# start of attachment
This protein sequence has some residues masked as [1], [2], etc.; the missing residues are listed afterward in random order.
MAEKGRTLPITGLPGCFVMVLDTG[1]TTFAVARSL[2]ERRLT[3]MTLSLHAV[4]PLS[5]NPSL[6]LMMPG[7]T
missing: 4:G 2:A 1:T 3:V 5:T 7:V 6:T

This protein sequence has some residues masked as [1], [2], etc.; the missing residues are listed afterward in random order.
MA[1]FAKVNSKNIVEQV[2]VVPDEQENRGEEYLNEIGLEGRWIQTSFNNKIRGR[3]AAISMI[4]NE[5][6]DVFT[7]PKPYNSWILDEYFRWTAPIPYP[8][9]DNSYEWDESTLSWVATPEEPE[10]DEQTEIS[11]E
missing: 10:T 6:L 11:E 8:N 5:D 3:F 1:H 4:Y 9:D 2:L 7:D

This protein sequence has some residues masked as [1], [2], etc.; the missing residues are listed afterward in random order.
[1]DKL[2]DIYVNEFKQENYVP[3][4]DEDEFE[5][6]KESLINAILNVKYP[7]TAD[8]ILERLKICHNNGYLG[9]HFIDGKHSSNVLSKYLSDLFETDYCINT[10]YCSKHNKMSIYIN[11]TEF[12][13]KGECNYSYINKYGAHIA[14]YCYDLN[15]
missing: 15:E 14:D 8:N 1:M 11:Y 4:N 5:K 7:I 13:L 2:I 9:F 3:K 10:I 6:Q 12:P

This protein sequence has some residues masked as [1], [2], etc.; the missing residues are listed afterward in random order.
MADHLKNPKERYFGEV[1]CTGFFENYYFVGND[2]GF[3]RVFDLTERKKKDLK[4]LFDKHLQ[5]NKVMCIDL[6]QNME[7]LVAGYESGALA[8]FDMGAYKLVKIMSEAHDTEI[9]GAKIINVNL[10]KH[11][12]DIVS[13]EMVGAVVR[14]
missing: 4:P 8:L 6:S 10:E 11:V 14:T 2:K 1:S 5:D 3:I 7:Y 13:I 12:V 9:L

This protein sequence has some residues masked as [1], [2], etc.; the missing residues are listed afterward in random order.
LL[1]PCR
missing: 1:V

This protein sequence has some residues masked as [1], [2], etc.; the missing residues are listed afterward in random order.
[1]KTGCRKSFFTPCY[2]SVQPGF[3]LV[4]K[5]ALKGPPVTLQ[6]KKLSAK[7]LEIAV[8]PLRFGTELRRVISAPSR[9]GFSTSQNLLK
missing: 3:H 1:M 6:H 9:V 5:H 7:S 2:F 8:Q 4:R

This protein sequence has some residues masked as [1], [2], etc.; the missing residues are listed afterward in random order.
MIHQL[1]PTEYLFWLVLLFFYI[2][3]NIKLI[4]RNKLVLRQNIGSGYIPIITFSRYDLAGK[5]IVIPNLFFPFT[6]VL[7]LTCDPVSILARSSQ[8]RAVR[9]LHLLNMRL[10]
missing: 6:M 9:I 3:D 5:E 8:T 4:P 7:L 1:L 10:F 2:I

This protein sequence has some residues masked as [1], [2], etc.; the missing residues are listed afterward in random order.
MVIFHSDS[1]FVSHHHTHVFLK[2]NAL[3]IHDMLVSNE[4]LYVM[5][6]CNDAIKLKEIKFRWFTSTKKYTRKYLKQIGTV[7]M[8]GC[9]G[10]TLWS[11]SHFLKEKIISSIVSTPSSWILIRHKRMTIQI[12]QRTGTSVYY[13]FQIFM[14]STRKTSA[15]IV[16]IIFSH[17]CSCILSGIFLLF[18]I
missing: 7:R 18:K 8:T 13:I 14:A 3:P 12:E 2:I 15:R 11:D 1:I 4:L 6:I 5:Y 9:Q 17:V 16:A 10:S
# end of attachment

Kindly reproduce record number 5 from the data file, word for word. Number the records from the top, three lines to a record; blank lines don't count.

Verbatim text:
This protein sequence has some residues masked as [1], [2], etc.; the missing residues are listed afterward in random order.
LL[1]PCR
missing: 1:V